What Traders are Talking About:
* USDA Outlook Forum starts today. USDA kicks off its annual Outlook Forum this morning with a keynote address from Sec. Tom Vilsack. But the real attention will be on Chief Economist Joe Glauber as he presents the ag outlook, starting at 7:40 a.m. CT. Glauber is expected to highlight acreage, production and ending stocks projections for the 2012-13 marketing year. On Friday morning, USDA analysts will release the first full balance sheets for 2012-13.
The long and short of it: Most of traders' attention is on corn. It's expected corn acres will be around 94 million, with USDA likely to use a trendline yield and project record production. In theory, that would "solve" the corn supply situation. But weather will have a major impact on whether these initial projections come to fruition.
* Rains fall on southern Brazil. Rains of 0.5 to 1 inch fell across areas of Parana and Rio Grande do Sul (RGDS) in southern Brazil Wednesday. More precip is forecast for Parana today, with weekend rains likely across areas of RGDS. The rains will generally help the filling soybean crop, but may be just enough to stabilize conditions in areas hit hardest by drought after extended heat and dryness.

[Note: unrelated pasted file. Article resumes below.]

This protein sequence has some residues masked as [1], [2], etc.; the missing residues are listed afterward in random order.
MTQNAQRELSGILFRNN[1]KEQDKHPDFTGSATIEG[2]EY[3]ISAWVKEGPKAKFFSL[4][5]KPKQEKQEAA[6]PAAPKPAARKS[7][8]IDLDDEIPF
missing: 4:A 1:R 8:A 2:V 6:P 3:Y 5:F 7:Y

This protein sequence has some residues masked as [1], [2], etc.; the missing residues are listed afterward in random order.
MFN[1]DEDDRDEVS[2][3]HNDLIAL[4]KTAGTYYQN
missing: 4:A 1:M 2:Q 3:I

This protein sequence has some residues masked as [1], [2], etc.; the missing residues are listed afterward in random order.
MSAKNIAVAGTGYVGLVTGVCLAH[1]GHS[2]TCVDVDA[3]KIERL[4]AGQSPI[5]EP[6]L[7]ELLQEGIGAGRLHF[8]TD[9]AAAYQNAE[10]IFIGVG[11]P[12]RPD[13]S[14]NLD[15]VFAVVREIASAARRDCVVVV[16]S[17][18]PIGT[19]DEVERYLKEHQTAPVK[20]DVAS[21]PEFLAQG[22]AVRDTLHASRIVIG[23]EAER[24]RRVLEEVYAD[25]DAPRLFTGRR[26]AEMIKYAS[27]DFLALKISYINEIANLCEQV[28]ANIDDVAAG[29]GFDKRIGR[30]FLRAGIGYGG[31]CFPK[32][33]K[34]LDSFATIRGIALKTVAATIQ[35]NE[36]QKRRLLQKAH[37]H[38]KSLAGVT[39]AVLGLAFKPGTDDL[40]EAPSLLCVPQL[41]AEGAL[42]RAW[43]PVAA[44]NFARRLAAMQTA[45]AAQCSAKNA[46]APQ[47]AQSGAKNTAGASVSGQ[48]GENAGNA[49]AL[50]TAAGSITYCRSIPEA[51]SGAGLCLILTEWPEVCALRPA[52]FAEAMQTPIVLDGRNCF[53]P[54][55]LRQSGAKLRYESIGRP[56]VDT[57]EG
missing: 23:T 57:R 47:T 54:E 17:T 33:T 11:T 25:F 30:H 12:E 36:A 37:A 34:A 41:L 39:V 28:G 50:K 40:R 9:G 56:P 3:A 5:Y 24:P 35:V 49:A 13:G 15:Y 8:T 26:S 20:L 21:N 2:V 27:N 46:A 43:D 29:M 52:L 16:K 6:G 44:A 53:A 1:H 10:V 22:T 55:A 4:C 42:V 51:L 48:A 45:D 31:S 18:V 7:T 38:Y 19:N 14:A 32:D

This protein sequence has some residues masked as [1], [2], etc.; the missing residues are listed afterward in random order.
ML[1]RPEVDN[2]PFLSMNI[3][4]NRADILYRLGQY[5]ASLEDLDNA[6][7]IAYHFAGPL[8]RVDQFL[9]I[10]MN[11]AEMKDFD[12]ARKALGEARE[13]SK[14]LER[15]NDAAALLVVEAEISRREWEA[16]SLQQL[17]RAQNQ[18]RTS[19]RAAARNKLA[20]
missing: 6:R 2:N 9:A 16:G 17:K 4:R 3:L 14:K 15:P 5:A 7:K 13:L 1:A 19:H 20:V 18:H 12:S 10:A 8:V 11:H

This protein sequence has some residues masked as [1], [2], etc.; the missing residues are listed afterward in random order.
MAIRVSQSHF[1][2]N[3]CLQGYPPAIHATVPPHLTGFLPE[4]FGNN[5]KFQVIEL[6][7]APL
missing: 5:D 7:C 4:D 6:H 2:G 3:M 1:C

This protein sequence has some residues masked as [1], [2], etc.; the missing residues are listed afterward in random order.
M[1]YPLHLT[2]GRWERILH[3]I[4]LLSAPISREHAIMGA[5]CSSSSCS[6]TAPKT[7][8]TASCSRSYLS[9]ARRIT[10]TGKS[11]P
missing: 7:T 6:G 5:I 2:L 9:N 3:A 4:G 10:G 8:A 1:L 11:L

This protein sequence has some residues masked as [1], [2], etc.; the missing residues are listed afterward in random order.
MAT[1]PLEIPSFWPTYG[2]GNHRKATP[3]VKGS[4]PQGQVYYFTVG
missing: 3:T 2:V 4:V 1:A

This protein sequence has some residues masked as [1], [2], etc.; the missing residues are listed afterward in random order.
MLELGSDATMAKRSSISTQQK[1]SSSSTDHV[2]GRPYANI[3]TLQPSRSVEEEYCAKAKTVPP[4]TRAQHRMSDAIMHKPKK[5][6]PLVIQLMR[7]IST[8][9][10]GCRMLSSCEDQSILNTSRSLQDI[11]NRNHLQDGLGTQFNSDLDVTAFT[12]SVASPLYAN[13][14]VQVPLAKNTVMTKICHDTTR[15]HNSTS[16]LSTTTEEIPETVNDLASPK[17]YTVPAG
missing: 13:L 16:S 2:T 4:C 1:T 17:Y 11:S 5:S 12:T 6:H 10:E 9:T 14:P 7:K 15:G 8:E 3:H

The long and short of it: With rains falling in southern Brazil, even if they are too late for some of the crop, it will be harder to generate sustained buying interest in soybean futures.
* Euro-zone seen falling into recession. The European Commission today said the 17-member euro-zone is now expected to fall into recession this year, with contraction forecast at 0.3%. The overall European Union is seen unchanged in terms of economic growth in 2012 compared to 2011. In November, the commission forecast 0.5% expansion in the euro-zone and 0.6% growth in the EU economy. Meanwhile, German business sentiment rose for a fourth consecutive month in February, according to a survey of businesses conducted by Munich-based Ifo. The think-tank's index rose to 109.6 in February from 108.3 in January, giving some hope the euro-zone's largest economy will be able to avoid recession despite economic struggles throughout the region.
The long and short of it: While German business sentiment continues to inch higher, there are concerns throughout Europe. Greece's new austerity measures and bailout package isn't likely to solve the country's problems. Plus, there are serious concerns in Italy, Spain, Portugal and Ireland.
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